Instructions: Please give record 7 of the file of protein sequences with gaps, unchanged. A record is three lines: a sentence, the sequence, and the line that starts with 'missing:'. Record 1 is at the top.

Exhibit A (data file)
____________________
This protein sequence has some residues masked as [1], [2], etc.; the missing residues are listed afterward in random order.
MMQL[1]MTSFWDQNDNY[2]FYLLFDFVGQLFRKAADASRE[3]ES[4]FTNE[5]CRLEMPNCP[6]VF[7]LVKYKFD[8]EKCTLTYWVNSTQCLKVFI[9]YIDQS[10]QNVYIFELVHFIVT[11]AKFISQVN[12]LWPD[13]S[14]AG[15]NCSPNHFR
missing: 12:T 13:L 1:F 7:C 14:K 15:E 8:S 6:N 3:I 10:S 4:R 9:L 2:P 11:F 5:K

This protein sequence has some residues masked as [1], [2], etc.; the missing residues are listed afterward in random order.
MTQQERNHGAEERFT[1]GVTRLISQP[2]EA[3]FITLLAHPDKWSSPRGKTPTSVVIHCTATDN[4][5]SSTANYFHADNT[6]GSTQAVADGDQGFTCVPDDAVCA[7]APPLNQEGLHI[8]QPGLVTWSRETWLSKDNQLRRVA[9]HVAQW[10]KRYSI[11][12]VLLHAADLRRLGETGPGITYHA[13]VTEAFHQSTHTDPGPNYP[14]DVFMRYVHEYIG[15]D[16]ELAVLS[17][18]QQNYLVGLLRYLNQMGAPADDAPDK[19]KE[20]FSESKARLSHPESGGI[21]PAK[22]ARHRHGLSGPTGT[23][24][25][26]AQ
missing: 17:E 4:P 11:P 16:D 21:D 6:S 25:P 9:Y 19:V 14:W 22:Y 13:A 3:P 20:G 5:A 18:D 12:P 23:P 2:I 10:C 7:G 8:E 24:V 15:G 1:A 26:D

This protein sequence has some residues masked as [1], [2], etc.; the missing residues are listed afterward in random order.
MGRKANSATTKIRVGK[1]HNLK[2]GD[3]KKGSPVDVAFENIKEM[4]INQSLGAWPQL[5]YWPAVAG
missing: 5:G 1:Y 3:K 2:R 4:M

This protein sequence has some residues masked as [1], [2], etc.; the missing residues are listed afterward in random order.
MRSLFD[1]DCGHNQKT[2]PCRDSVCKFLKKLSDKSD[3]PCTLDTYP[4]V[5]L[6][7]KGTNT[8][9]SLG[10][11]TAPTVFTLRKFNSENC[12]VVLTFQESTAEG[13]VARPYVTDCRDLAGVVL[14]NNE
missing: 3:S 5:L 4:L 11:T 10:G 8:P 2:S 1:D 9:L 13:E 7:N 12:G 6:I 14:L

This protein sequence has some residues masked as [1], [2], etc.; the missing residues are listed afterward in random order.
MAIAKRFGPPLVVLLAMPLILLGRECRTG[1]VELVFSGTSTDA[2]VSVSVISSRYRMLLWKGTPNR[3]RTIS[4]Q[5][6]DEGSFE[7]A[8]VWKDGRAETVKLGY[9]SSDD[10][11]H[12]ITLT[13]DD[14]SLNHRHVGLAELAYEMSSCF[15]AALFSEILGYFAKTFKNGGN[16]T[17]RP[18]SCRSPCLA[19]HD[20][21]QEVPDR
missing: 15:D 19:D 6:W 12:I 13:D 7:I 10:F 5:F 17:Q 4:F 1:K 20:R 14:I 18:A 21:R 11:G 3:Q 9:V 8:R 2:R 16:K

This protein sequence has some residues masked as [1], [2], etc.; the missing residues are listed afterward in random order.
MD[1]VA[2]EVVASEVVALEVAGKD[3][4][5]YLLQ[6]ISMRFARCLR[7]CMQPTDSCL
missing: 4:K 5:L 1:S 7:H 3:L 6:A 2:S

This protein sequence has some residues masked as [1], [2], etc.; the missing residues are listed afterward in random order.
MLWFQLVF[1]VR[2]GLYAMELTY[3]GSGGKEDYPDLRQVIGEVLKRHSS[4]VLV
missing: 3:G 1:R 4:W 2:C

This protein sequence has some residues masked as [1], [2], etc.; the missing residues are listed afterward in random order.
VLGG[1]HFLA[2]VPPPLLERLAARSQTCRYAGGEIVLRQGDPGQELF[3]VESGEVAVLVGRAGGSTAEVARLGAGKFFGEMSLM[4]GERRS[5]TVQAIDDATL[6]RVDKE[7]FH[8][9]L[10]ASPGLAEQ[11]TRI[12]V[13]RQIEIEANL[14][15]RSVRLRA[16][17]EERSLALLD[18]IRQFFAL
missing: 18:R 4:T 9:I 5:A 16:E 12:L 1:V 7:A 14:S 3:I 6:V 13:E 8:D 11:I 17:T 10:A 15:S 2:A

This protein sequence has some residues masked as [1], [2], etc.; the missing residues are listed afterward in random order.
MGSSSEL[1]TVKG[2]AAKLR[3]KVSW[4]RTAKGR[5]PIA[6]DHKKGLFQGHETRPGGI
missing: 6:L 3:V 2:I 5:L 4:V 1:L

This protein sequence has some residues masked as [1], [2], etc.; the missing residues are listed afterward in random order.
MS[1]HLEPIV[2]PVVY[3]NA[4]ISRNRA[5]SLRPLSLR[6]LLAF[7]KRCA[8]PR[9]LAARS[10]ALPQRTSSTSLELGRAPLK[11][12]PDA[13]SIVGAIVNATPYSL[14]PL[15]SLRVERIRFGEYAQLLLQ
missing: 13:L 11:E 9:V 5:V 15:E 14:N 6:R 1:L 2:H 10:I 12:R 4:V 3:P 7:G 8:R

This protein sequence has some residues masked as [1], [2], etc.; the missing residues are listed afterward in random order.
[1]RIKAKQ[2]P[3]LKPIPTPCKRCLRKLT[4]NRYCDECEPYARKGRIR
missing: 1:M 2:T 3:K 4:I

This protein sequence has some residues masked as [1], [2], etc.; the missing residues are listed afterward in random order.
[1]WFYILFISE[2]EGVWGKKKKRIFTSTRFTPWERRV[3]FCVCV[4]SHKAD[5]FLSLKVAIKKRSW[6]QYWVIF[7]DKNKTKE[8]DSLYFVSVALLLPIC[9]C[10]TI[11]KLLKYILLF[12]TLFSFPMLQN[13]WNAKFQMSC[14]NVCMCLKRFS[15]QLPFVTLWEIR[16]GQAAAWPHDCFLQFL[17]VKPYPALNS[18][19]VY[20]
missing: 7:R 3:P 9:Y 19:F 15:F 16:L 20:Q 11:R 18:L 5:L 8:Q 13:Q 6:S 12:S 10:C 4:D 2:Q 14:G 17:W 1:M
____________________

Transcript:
This protein sequence has some residues masked as [1], [2], etc.; the missing residues are listed afterward in random order.
MLWFQLVF[1]VR[2]GLYAMELTY[3]GSGGKEDYPDLRQVIGEVLKRHSS[4]VLV
missing: 3:G 1:R 4:W 2:C